Miramar: the morning after

OK, so we got one nasty shocker out of the way last night when the Associated Press clued us in to Taylor County’s anti-evolution resolution. Let’s move on to see what’s in store for us the day after the final public meeting about the new draft of the state science standards in Miramar.

A Palm Beach Post columnist goes the satire route and offers to expand that push to teach “other theories.” Why should evolution be the only target of these efforts?


Old concept: magnetic attraction because of bipolarity of ferrous objects.

New way to be taught: “filled with the spirit of the Creator’s force field.”


Old concept: the force that pulls objects toward the center of the Earth.

New way to be taught: “which explains why angels need wings to maintain their hovering.”

The Second Law of Thermodynamics

Old concept: Heat will not flow spontaneously from an object of lower temperature to an object of higher temperature.

New way to be taught: “which explains why newcomers to hell don’t make the nonbelievers already there burn at increasingly hotter temperatures.”

The tenth newspaper editorial to caution the state board of education not to be foolish about evolution appears in the Daytona Beach News-Journal.

There is a lot at stake in the “e” word, though. If Florida and its communities want to market themselves as capable of supporting biotechnology, medical technology or other sciences, they cannot do so with fuzzy science curricula. They have to teach to the best standards of other states and nations, which include evolution.

The Sun Sentinel reports that there were about 75 or so people at the Miramar meeting. Those blind to the fact that inserting religion into the biology classroom is a Constitutional violation, and those that obviously haven’t a clue what evolution is had their say. But then a very smart teenager said about all that needs to be said:

Shawn Greene, 16, and a senior at South Broward High School, said: “It’s very scary that these people are allowed to teach. Evolution, although it has been said to be a theory, it is basically been proven. Creationism is a religious concept, an abstract one at that.”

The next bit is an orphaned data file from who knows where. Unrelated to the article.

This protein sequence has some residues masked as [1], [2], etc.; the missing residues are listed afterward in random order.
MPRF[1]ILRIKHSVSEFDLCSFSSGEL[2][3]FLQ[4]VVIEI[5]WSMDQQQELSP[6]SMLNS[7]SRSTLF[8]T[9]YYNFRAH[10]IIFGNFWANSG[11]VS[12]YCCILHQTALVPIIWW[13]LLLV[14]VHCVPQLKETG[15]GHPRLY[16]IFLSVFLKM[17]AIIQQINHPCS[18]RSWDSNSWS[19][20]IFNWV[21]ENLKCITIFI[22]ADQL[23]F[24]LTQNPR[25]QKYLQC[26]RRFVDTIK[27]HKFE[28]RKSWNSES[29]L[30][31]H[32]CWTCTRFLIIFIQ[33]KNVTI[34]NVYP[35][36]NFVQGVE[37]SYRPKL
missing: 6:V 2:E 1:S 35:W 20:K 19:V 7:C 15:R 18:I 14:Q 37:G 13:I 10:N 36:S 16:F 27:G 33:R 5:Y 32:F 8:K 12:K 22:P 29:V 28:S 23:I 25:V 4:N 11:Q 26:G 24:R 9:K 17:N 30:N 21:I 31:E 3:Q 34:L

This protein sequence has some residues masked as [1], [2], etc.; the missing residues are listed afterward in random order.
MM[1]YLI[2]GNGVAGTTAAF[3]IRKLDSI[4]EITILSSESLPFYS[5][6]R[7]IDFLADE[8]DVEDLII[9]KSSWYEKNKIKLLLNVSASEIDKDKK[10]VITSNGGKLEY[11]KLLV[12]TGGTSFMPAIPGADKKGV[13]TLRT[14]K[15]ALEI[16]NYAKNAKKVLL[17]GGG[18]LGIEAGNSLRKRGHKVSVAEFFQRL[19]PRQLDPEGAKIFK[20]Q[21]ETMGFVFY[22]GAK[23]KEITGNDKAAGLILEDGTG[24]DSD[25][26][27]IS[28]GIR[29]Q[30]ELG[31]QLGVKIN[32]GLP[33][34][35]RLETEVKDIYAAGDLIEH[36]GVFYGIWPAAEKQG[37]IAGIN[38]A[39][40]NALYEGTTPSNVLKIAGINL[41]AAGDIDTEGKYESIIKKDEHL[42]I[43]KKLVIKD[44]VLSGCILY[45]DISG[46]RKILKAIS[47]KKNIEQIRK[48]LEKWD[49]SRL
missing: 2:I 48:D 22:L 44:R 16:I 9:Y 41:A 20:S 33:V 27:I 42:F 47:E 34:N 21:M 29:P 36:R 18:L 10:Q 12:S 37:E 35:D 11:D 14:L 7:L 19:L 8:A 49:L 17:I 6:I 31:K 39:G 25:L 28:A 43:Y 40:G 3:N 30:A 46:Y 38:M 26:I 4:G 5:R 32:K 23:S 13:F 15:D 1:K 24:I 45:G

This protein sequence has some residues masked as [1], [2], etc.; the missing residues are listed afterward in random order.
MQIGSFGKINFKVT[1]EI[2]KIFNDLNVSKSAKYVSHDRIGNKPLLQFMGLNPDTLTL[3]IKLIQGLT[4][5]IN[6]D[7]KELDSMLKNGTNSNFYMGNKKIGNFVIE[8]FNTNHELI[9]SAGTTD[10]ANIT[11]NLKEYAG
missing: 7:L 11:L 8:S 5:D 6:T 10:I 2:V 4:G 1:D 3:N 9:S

The Miami Herald took advantage of U.S. Secretary of Education Margaret Spellings’ visit to Florida to find out what she thinks about the teaching of evolution. Did she stand up for solid science education? No.

Spellings said it isn’t her job to make policy decisions and said it was up to people such as new Florida Education Commissioner Eric Smith. When asked whether the nation’s top education official has a position on whether evolution should be a part of science standards, Spellings replied: “No, I don’t.”

The Miami Herald also reported on the Miramar meeting. There were no new revelations, just the usual back and forth. It’s good to see some authoritative voices speaking up and being noticed, though.

”There should not be a debate,” said Gerry Meisels, director of the Coalition for Science Literacy at the University of South Florida and member of the drafting committee for the new standards in the state. “It’s very counterproductive for our children, it’s counterproductive for our country, it’s counterproductive for our future. This is like the Middle Ages.”

Earlier this month, the National Academy of Sciences released [a report] called ”Science, Evolution, and Creationism” that argues that creationism does not belong in science class.

About Brandon Haught

Communications Director for Florida Citizens for Science.
This entry was posted in In the News, Our Science Standards. Bookmark the permalink.

3 Responses to Miramar: the morning after

  1. Lee Bowman says:

    Mentioned above, “A Palm Beach Post columnist goes the satire route and offers to expand that push to teach “other theories.”

    Granted, this may be too much of an [i]”open door”[/i] approach, and invite in everything under the sun. Intelligent Design, or simply intervention, should be considered, however. Given the evidence of specified complexity in the DNA coding sequences, it remains a [i]valid[/i] hypothesis.

  2. S.Scott says:

    OH Lee! I’m so proud you didn’t say theory! 🙂

  3. PC-Bash says:

    Given the evidence of specified complexity in the DNA coding sequences, it remains a valid hypothesis.

    Not quite. To be a valid hypothesis, it must be both verifiable and falsifiable. ID fails both of these tests, as it relies on the discovery of a theistic being, which cannot be falsified and most likely cannot be verified.

Comments are closed.